With the arrival of May showers and the first rays of spring, it’s once again time for Volkswagen’s annual trip to the Worthersee festival in Austria. This event is a focal gathering place for VW enthusiasts, and the company has a special treat just for them, the GTI Clubsport S.
Designed to push the limits of the GTI, the Clubsport S adds several upgrades to the formula that amps up the overall driving experience. The bulk of the updates are found lurking under the hood with Volkswagen engineers shoehorning the 2.0 liter turbocharged four cylinder engine that is inspired by the Golf GTI TCR racecar. Volkswagen claims that the engine is only “technically” based on the stock 2.0 liter, but that’s a good thing thanks in part to the healthy 306 horsepower it produces. The tuned engine also makes 280 lb-ft of torque and allows the hot hatch to rocket to 62 mph in a blistering 5.8 seconds. This is a 0.7 second improvement over the stock GTI, and should really help the car excel in spirited track work.
In addition to the spicy engine upgrades, the Clubsport S also benefits from an extensive diet with the company releasing it as a two door with a standard issue six speed manual transmission. The bulky backseat was also pitched in the name of weight savings, and allows the car to weigh in at 2,998 lbs which is 30 lbs lighter than the lightest spec model that U.S. buyers can purchase.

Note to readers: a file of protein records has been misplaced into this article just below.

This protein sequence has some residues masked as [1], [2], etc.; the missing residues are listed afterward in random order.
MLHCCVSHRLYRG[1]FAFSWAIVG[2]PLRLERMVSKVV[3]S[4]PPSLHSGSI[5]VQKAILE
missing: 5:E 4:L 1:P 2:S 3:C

However, it’s headline accomplishment was setting a new record for front wheel drive vehicles on the famed Nurburgring race track. VW revealed that the car posted a 7:49.21 lap time on the challenging course which helped it smash the old record, and claim the distinction of being the fastest front-wheel drive car to ever lap the circuit. This is mainly due to a track specific setting for the Dynamic Chassis control system as well as sticky Michelin Sport Cup 2 tires.
Volkswagen claims that production will be limited to 400 cars that will be scattered worldwide. The only exception to this, of course, is the U.S. market where tougher emissions and safety regulations will keep this tasty treat from reaching our shores